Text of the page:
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Buddhadharma : Winter 2006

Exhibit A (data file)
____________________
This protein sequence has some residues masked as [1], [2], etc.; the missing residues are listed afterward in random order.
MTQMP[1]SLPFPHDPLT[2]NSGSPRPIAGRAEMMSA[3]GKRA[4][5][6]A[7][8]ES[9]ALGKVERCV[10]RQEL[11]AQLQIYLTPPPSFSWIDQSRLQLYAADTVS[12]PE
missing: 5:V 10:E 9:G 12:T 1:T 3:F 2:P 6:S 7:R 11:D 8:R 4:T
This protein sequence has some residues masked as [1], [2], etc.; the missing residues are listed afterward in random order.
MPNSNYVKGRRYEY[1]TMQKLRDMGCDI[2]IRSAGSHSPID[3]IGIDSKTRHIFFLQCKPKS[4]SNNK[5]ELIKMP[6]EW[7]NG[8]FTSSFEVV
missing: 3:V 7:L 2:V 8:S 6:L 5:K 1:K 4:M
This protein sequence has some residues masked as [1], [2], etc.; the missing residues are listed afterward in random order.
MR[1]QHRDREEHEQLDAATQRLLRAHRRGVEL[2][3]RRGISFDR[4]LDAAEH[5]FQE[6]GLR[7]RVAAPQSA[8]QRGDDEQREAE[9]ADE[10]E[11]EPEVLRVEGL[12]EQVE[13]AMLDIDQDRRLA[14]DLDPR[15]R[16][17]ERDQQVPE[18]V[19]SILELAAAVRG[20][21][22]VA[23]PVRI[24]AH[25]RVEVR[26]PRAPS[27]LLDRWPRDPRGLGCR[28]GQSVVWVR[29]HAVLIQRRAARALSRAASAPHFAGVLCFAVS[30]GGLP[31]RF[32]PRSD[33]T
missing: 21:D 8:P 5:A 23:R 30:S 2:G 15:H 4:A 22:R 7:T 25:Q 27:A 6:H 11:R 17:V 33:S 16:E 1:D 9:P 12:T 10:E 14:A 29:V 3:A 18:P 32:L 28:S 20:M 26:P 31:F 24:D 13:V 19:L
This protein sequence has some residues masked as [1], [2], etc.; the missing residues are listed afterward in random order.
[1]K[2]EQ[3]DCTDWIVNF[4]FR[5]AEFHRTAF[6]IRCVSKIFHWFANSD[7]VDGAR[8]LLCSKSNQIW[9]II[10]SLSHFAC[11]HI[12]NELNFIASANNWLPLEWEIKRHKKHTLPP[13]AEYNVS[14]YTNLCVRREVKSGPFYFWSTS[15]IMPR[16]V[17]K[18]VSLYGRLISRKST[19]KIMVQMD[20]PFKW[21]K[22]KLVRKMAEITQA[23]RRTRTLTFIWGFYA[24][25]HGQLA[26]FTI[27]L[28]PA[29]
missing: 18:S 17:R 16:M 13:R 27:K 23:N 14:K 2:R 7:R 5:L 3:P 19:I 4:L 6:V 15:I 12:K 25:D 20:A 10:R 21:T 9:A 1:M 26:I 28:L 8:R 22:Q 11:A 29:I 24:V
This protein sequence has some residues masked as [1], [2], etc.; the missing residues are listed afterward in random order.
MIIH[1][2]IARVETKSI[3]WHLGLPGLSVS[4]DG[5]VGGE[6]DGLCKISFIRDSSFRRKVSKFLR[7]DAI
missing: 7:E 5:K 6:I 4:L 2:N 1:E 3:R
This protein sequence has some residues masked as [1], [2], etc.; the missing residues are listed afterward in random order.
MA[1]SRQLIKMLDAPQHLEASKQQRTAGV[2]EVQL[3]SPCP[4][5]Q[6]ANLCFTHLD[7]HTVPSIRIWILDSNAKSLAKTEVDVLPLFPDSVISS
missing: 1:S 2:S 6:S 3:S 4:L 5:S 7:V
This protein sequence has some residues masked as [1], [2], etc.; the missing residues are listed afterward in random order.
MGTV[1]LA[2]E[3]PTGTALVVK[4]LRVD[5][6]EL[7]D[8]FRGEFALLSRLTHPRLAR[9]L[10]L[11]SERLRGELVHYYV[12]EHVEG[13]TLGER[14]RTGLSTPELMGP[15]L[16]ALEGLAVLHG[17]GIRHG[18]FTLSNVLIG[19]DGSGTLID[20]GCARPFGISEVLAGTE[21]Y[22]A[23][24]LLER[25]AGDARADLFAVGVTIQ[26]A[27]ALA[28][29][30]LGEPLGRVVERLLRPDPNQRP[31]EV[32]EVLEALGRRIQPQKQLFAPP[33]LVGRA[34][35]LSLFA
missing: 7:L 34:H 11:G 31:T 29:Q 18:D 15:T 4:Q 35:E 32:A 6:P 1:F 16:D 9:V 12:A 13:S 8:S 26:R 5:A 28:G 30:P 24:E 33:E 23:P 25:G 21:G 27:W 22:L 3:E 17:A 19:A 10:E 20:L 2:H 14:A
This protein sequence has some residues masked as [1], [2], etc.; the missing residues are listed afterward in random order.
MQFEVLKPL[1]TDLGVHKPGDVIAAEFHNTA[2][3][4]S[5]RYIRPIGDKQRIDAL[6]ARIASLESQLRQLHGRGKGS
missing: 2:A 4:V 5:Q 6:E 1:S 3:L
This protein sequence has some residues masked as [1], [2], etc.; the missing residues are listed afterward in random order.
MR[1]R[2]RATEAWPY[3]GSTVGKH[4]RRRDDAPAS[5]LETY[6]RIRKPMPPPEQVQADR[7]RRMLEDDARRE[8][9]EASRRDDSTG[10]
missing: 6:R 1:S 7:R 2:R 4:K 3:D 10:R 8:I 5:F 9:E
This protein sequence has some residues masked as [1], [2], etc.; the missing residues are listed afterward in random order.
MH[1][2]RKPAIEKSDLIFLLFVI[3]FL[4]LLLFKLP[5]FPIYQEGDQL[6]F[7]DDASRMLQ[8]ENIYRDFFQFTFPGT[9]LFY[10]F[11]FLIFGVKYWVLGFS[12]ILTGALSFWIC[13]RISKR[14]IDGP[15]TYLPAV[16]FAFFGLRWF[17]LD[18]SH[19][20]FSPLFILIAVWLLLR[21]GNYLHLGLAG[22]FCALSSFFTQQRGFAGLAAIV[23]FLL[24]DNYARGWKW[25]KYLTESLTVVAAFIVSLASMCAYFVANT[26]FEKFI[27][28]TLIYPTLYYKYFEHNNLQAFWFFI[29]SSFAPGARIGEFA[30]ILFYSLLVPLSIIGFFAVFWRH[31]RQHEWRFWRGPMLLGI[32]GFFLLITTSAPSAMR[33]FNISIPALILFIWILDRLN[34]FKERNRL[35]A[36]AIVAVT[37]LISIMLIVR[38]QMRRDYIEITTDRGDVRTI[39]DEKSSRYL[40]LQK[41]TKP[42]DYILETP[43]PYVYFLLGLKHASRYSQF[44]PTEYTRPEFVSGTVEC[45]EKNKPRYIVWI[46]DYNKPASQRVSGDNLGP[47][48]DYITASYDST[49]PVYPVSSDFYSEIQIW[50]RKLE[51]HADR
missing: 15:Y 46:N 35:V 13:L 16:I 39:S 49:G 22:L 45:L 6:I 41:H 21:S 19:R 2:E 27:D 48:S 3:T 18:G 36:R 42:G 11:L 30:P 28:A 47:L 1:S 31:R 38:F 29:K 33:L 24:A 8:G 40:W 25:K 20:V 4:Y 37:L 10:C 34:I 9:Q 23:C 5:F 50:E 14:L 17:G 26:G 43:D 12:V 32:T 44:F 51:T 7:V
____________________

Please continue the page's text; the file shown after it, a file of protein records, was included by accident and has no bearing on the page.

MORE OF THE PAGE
buddhadharma| 63 |winter 2006 Upon his death, Bodhidharma’s remains were interred in a burial chamber at the Empty Form Temple. A legend says that soon thereafter a Chi- nese man named Song Yun, who was returning from India, passed Bodhidharma on the road, walking in the other direction. He noted that Bodhidharma was wearing only one sandal. Upon hearing this report, the emperor ordered Bodhi- dharma’s crypt to be opened. His remains were not there. There was nothing to be found but a single sandal. That explains the last line of a verse discovered on a stone stele dated 538, unearthed at the temple, which is also engraved with a likeness of Bodhidharma: Sailing the sea, He came from the West with intention, In Jinling his words not comprehended, He practiced viewing a wall at Shao Lin, And left one sandal at Bear Ear Mountain. Empty Form (Kong Xiang) Temple. When the Emperor Xuan Zong declared in 758 that the temple would thereafter be known as Empty Form (Kong Xiang), he knew that the words had a double meaning. The Chinese words kong xiang sound like the words that mean “empty chamber.” Bodhidharma’s teaching on emptiness by no means ended with his death. • Since our visit, the Empty Form Temple on Bear Ear Mountain has continued to develop. During a one-day visit there in 2004, I witnessed a large truckload of local believers arrive to participate in late-afternoon services in the Buddha Hall. Red Pine more recently revisited the temple, conduct- ing interviews to be included in a forthcoming book. He reports that more new buildings have appeared, and the old stupa has been repaired and steadied.